Li Yu: Life, Times, and Work

Li Yu: Life, Times and Work

Li Yu was born in 937 just months before his grandfather, Li Bian, staged a palace coup that founded the dynasty, and later thekingdom, of the Southern Tang. He was the sixth son of his father, Li Jing, but because most of his older brothers died early in life, he was the third, and last ruler of the Southern Tang. He reigned from the years 961 to 976.

By the year 951, at the age of fourteen, Li was third in line for the throne, behind his uncle, Li Jingsui, and his oldest brother, Li Hongji. At the age of seventeen, Li married Zhou Ehuang, the chancellor’s daughter. Like Li, Zhou was also highly educated and had many talents in art and music.

In an effort to keep peace with the larger and stronger Song to the north, his uncle and then senior official, ceded the Southern Tang lands north of the Changjiang. This in effect downgraded the father’s imperial title from emperor to king. Four years later in 959 Li’s oldest brother, Li Hongji, poisoned his uncle to become second in line to the throne. But Hongji then died just a few months later.

In 959, Li’s father made Li a royal secretary in order to study government affairs and learn what was needed to one day succeed his father. A few months later in 961 his father passed away, leaving Li an unprepared king in both training and temperament. During his reign he tried to avoid war with the neighboring states and encourage the practices of Buddhism. The Song were by far his strongest and most aggressive neighbor. Li at first made peace payments in order to appease them. But made the security of his kingdom more tenuous as the royal treasury was slowly drained.

Three years into Li’s reign, the second of his sons unexpectedly died at the age of three. His wife grief stricken soon followed him in death. Over the following years, one by one the surrounding kingdoms fell to the Song. The capital city of Jinling (modern day Nanjing) was soon under threat from the north. In the year of 974, the Song moved against Li Yu. By 975 the capital and kingdom fell. Li Yu was taken captive, and then taken to the Song capital of Kaifeng.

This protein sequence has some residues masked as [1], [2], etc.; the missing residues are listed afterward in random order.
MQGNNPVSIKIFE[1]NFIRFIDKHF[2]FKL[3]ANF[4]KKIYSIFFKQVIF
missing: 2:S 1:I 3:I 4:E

While in captivity Li Yu wrote many of his most famous poems. These were works than expressed his personal grief and sense of waste in all of the human endeavors. Many of the Southern Tang court characteristics were continued by the Song. These included the traits of literary and artistic splendor.

On Li Yu’s forty-fourth birthday, the Song emperor, Taizong, sent him a gift. The gift turned out to be poisoned wine. Li Yu died soon thereafter on the fifteenth of August, 978.

Li Yu was famous as an important developer of the Chinese poetic form known as ci. Here lyrics are set to well-known and popular melodies from the past. Li broadened the art form from love and romance to include the topics of history and philosophy. He introduced the two-stanza form, contrasting a nine-character line with those of three and five characters.

Subsequent critics have categorized Li Yu’ work into one of three periods. In the early period, Li wrote poems of pleasure-making and in those that used literary allusions. The second period Li developed his style of expressing melancholy after the death of his wife and son in 964. This third and final period found Li producing his best known, yet saddest poems during his captivity by the Song in Kaifeng. During these last two or three years, Li Yu wrote of his regrets for having lost a kingdom.

Many historians are fairly sure that forty-five of Li Yu’s ci poems have survived, as well as seventeen of his shi poems still exist. Many other poems are of uncertain origin, with some probably written by Li, and others not.

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